My father would turn ninety-six in a few days. Fifteen of us; sons and daughters, grandchildren, and great-grandchildren, travelled from around the country to be with him on his birthday. We would be four generations in the same room at the same time, a rare occurrence in our family for sure.
I wondered – “What kind of gift is desirable to a ninety-six-year-old?” I usually just get him a gift card to the Hefner Grill, his favorite restaurant. But this year I wanted to give him something better, something with meaning. I remembered the Bible verse that says to “Honor your father and mother…that your days might be long upon the earth” (Eph. 6.2). (Actually, I think of that verse quite often since I would like to hang around for a while.) So that’s it I decided…I would give dad “honor” for his ninety-sixth birthday.
I let my mind drift back through the years to a time when all the kids played in the streets. I considered the many things dad taught me about being a (little) man and getting along in life. Some of the lessons seemed pretty harsh and even unfair to me at the time, but they have served me well as an adult.
The big day came and we were all there at the Hefner Grill. There was a lot of laughter, a lot of joy and good food. There was the customary birthday cake, candles and the (off key) happy birthday song. There was the giving of presents, some serious and some funny. So when all the presents were given and the laughter died down, I stood up and told dad there was one more gift to be given…and that was for me to thank him for all the things he taught me as I was growing up. There were seven things in particular that he successfully conveyed to me, albeit took a lot of work and a long time on his part.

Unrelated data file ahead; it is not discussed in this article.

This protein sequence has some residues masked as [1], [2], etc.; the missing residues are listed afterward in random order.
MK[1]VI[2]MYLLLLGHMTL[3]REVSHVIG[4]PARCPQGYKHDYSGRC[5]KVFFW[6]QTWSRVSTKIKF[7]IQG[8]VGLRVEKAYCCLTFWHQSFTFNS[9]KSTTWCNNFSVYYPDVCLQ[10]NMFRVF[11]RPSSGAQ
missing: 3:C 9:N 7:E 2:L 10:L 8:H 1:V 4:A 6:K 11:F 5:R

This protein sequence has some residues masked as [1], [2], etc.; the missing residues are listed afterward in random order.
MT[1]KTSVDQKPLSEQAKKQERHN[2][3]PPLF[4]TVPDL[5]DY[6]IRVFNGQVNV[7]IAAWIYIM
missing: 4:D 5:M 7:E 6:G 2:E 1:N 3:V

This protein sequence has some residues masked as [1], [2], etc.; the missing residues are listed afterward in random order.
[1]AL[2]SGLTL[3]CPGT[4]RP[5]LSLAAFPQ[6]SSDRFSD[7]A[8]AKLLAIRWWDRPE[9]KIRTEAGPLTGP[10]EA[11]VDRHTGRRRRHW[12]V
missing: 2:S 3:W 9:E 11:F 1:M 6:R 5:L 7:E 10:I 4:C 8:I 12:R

1. HONESTY – Dad exampled truthfulness and honesty and he expected no less from me. When I lied, I got the backside of his belt. It wasn’t child abuse, it was wisdom. God reproves all of those whom He loves and so did my dad.
2. WORK & RESPONSIBILITY – Dad never missed a day of work. When I was young, he gave me the responsibility of keeping the yard mowed and manicured and taught me to take pride in accomplishment.
3. SELF RELIANCE – Dad taught me how to deal with bullies in the street and how to start my first business. He gave me the new power lawn mower to use and I sold lawn service to the neighbors for $1 a yard. That was big money back in 1956.
4. FIX STUFF – Dad taught me how to work with wood, how to lay bricks, how to pour concrete, how to paint the house and how to fix small electrical appliances, light switches and lamps.
5. ORGANIZING COMPLEX JOBS – Dad taught me how to completely disassemble, repair and rebuild a 1949 Chevy straight six-cylinder engine. After the Chevy, I had the confidence to tackle any complex job.
6. THE IMPORTANCE OF EDUCATION – Dad came home at the end of WWII and didn’t have the luxury of going to college. Yet he continuously encouraged me as I grew up to get a college education. Nothing less would do he said. He also sacrificed and borrowed money to provide an education for my sister and me.
7. CRITICAL FINANCIAL SUPPORT – Dad taught me the difference between wants and needs. For instance, dad wouldn’t buy gas for my car, because I could walk to school if necessary. But he would buy tires for my car when I couldn’t afford them, because he wanted to keep me safe.
Thanks dad for all you have done for all of us, I said. Everyone smiled and clapped in appreciation. Dad just grinned and said “Well, I often wondered if I was getting through to you, it wasn’t always easy.” Then dad went on to say, with some emotion, that he was truly honored that all of us came to his birthday. “I expected that a few of you would come, but I never expected that all of you would come at once. I love you all.” he said.
You know, I think dad was happy to get a bit of public appreciation from me, but I think the real honor was just the fact that his entire family took the time out of their busy lives to come and spend time with him on his birthday. So, I just learned another thing from dad. You don’t really have to say much of anything...
You just have to show up!
So there you go, just spend time with your mom and dad. Then you will bring “honor to your mother and father and your days will be long upon the earth.”
Words of encouragement from the leadership at Calvary North.